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Shigeo Ota spends six days a week behind the counter of his cafe, Aroma, watching TV and waiting for customers who rarely come. The cafe is in Komagome, a town in Tokyo’s Bunkyo Ward, close the quiet neighborhoods of Yanaka, Nezu and Sendagi (collectively known “Ya-ne-sen”). There isn’t much foot traffic here by Tokyo standards.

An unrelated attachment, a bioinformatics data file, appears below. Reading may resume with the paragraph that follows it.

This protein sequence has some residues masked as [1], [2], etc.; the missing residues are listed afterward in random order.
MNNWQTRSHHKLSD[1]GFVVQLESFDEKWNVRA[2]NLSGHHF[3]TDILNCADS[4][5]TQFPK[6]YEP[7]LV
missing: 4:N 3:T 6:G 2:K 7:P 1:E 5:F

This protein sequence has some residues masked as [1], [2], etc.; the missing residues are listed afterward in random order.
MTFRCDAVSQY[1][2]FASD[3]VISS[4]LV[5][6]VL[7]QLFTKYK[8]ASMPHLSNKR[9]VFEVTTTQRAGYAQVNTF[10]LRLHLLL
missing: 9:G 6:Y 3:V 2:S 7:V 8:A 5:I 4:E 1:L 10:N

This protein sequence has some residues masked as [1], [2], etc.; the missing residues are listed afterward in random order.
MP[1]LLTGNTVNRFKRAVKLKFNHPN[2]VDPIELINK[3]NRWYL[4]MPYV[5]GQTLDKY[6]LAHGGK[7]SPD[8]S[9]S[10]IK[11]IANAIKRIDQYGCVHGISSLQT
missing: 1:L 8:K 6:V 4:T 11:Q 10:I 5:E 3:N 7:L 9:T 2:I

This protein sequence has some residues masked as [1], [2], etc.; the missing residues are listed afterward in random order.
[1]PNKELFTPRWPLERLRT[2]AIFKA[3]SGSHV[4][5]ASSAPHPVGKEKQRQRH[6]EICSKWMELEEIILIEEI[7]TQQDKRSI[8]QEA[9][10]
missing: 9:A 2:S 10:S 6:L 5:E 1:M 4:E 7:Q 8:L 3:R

“In the ’80s, I had customers all day long,” he says. “There was a streetcar that ran right in front of my place, lots of shops, people walking with their families. Then they built that big road and people just zip by in cars. I can count on my hand the number of people who come in a day.” He rolls his fingers in mock arithmetic.

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